The ordinance would limit each council member's ability to speak per agenda item.
The Volusia County Council passed a public meeting ordinance at its meeting on Tuesday, Sept. 7, that will limit each council member's ability to comment to two 10-minute periods per agenda item.
Though the overall ordinance passed 6-0 (Councilman Fred Lowry was absent, as he is currently hospitalized with COVID-19), Council Chair Jeff Brower and Councilwoman Heather Post opposed a motion to include the limit in the ordinance. Robert's Rules of Order, the parliamentary procedure followed by Volusia County Council, outlines the limitation of allowing a member to speak no more than twice for a total of two 10 minute periods, but it is a rule the council has not followed in the past. The 10-minute periods do not take into account questions asked by council members, nor motions made.
Councilwoman Billie Wheeler made the motion to clarify this in the ordinance, which was met by disapproval by Brower.
“I think it’s dangerous to limit the amount of time a council member can speak or represent her or his constituents," Brower said. "It doesn’t happen very often that it goes longer than that, but in the rare cases that it does, I think we’re on dangerous ground.”
The council does have the opportunity to extend a council member's opportunity to speak for a longer duration, but a motion must be made and approved by the majority of the members, an action Brower said he did not see happening if the majority was voting now to limit the length of time.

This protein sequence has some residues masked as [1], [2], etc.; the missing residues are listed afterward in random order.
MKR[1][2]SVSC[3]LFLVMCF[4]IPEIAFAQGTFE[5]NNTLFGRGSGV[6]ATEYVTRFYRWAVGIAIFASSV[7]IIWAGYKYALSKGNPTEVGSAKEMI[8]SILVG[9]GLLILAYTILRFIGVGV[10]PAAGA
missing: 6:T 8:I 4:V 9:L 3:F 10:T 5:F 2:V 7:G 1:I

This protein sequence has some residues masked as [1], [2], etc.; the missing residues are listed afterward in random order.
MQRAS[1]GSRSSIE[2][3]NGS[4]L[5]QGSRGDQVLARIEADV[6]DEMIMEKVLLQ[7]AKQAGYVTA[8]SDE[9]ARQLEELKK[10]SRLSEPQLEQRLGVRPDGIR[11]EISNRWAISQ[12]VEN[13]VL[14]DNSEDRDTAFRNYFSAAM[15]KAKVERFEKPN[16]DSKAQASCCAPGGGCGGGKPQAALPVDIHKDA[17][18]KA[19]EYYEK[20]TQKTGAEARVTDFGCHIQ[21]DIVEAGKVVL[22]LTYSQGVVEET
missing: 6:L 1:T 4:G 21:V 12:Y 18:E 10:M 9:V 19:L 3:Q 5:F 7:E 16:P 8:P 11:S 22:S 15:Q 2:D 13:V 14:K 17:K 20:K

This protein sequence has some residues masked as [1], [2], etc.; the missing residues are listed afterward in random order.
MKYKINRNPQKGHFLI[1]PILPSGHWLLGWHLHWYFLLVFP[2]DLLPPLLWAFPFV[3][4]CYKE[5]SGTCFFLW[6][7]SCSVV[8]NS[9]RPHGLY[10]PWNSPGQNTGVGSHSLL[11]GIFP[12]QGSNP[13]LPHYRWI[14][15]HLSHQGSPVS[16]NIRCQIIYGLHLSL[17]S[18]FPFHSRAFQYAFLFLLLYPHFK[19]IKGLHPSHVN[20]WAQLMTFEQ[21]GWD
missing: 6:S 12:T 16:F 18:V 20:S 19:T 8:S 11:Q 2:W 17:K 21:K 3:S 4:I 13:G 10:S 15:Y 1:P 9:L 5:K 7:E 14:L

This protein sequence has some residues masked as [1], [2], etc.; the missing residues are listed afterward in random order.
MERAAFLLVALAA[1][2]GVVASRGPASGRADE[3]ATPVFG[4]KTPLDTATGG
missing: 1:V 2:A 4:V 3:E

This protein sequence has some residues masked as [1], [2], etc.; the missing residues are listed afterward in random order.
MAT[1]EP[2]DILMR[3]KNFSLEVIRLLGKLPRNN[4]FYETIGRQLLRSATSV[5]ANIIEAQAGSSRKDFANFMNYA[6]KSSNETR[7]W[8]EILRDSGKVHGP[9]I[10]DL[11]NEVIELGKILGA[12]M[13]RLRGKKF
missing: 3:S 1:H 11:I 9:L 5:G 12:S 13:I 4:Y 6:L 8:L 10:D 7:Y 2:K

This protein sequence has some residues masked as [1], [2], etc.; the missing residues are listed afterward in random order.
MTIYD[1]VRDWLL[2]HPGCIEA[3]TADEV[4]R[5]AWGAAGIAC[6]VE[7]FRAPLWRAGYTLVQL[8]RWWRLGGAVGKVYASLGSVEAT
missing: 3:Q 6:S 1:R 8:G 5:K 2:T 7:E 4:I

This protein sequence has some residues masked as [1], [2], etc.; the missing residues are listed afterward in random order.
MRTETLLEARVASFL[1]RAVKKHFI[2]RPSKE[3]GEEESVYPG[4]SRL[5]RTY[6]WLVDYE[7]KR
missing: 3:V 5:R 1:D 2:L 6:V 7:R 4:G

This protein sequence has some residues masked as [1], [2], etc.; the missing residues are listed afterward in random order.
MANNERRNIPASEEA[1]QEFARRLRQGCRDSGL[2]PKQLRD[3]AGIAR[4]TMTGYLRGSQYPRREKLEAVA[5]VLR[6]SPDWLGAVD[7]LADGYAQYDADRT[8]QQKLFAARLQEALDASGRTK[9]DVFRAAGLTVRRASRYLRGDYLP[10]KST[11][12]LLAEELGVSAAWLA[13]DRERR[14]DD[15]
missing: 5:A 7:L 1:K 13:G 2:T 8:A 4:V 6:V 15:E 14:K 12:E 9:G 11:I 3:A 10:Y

Councilman Ben Johnson said the idea behind the limit is to prevent meetings lasting 10 hours when they should last closer to five hours.
“It’s worked everywhere else in the country," Johnson said. "There’s no reason it can’t work in Volusia County too.”
Councilwoman Barb Girtman said she saw it more as being thoughtful and expressing one's viewpoint and message is a succinct way. It's what they expect the public to do, she added.
“To me, it shouldn’t take more than 10 minutes to do that in the first place," Girtman said.
Council members often discuss key issues with staff behind the scenes, and Post said the point of public meetings is to explain those actions to their constituents.
“That’s truly our only role," Post said.
But the majority of the council saw the matter differently. Councilman Danny Robins said the time limits are meant to prevent "filibustering."
“We have to make sure that we are effective and efficient in how we run this body, and doing it in a timely manner," he said.
In addition, the ordinance limits public comment to 60 minutes at the beginning of the meeting. The public may also speak during individual agenda items or during a second public comment period at the end of the meeting. The ordinance also creates standards for using video and preserving decorum during public comment.